The incidence of coronary heart disease is increasing with each passing year, and the death rate has far exceeded that due to cancer; hence coronary heart disease poses a great threat to human health. According to the American College of Cardiology (ACC)/American Heart Association (AHA) guidelines, patients with coronary heart disease may be suitable for surgical treatment when drug treatment and internal interventional therapy are ineffective or of great risk. In addition, patients whose vessels are bent, completely occluded, or bifurcated with narrow left main coronary artery, are not suitable candidates for interventional therapy, either for balloon dilation or for the use of coated stents. Surgical revascularization has been considered the best solution because the bridging materials used in CABG are autogenous vessels. The long-term patency rate of coronary artery and vein was higher than that of most advanced coronary stents. Even ten years after the operation, more than 90% of the bridging vessels remain open. According to mid- and long-term follow-up results, the patency rate of RA is significantly better than SV (18-20). Regardless of age, sex, diabetes status, and left ventricular function, the use of RA is associated with a significant reduction in mortality during follow-up without an increase in perioperative mortality or morbidity (21). The easy accessibility, convenience in simultaneous harvest with other arterial conduits, and the potentially optimal caliber and length make the RA an almost ideal conduit for CABG (21).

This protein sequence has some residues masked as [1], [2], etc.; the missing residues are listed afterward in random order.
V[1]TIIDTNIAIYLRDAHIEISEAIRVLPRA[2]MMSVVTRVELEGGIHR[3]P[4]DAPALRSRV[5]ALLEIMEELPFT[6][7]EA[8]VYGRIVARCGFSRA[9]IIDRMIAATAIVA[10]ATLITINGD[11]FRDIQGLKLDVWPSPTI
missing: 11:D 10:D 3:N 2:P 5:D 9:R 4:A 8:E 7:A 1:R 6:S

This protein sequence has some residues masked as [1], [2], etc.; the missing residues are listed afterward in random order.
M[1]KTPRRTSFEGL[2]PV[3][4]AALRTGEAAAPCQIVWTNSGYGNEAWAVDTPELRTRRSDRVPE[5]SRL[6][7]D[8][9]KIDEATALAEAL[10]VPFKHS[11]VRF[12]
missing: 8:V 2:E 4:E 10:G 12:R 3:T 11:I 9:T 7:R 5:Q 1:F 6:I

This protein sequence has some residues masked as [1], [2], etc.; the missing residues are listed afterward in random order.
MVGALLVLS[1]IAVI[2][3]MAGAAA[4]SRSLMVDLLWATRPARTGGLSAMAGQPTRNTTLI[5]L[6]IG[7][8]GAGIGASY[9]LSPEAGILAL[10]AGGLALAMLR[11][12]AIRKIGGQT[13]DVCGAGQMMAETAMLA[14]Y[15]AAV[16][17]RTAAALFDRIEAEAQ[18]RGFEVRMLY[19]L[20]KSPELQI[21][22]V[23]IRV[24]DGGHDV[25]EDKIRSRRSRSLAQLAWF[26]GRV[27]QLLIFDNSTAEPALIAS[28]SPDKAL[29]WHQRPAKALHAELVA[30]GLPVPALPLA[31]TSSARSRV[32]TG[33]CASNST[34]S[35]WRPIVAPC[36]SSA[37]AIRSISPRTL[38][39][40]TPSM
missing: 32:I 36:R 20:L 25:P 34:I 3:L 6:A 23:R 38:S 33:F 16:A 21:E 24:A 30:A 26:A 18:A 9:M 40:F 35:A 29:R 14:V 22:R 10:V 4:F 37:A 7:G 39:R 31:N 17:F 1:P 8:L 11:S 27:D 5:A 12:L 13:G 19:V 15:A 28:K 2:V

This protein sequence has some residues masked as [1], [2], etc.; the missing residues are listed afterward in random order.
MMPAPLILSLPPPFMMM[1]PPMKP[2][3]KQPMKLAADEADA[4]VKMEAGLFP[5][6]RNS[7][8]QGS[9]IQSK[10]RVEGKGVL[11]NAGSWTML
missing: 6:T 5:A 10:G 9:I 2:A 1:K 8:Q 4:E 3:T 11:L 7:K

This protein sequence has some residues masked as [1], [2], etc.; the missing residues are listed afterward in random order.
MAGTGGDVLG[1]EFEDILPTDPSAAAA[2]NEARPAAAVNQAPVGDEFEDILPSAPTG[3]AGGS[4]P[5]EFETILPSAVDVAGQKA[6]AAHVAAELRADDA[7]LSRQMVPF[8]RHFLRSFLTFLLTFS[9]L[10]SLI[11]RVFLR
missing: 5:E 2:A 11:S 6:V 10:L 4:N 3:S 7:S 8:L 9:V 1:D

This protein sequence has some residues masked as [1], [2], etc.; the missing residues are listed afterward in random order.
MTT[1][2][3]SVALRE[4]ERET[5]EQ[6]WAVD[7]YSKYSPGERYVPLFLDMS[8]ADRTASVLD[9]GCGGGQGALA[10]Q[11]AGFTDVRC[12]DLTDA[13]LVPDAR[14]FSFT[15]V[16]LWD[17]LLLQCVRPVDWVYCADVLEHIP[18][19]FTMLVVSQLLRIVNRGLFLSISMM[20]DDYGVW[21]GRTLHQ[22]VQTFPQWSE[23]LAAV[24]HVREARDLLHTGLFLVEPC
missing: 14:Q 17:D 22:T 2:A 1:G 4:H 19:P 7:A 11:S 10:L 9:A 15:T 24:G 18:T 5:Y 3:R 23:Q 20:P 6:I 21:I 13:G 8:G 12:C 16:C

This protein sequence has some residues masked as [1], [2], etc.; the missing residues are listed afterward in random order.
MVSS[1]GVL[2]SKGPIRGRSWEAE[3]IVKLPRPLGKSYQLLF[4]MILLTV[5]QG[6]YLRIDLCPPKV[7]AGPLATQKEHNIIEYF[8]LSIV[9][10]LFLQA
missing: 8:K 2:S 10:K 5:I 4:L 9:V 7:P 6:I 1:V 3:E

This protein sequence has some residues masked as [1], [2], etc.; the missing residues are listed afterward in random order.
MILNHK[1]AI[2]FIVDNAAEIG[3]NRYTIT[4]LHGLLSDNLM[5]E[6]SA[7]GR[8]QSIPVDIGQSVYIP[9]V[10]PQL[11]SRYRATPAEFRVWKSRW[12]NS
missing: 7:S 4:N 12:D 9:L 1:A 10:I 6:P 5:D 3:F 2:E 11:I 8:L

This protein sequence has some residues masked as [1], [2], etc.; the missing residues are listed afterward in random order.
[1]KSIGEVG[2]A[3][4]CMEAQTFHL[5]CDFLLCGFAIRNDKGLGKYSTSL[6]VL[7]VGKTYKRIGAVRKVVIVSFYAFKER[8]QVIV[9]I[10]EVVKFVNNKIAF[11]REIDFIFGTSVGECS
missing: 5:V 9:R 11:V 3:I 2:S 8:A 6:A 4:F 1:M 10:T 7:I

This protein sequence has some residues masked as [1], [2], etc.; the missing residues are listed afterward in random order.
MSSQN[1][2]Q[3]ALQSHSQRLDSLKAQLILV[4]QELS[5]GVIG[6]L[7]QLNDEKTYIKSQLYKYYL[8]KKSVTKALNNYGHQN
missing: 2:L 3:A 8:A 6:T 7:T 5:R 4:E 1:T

To serve as a bridging vessel, the RA needs to be examined by MAT before CABG. The safety assessment of the harvest includes the following algorithm of tests: ultrasound, the Allen’s test, and pulse oximetry (22). The quality criteria that are used to exclude a RA from harvesting are small size of the artery, diffuse atherosclerosis, calcifications, and severe neointimal hyperplasia (22). However, there may be more false results, either positive or negative, than expected, which depend on the subjectivity of different examiners. If the Allen’s test is negative, it is safe to harvest the RA (8,13). If it is positive, further examinations are needed to ensure adequate blood supply in the ipsilateral UA after harvest of the RA (8,13).
ETS may treat primary hyperhidrosis by cutting off the corresponding thoracic sympathetic nerve chain and lateral branches, so that the sympathetic innervation in the sweat glands of the upper limbs is no longer effective. Notably, it is speculated that hemodynamics of upper limbs may also be affected. Schick et al. (23) found that the blood flow in the RA and UA in patients with primary hyperhidrosis increased significantly 2 days after ETS. In this study, the diameter and blood flow velocity of the RA and UA increased significantly after ETS, which was maintained for at least 6 months. We speculate that this was due to the loss of sympathetic dominance. Meanwhile, no abnormal changes in BP and HR were observed in post-ETS patients, which revealed that ETS had little impact on cardiac functions or hemodynamics.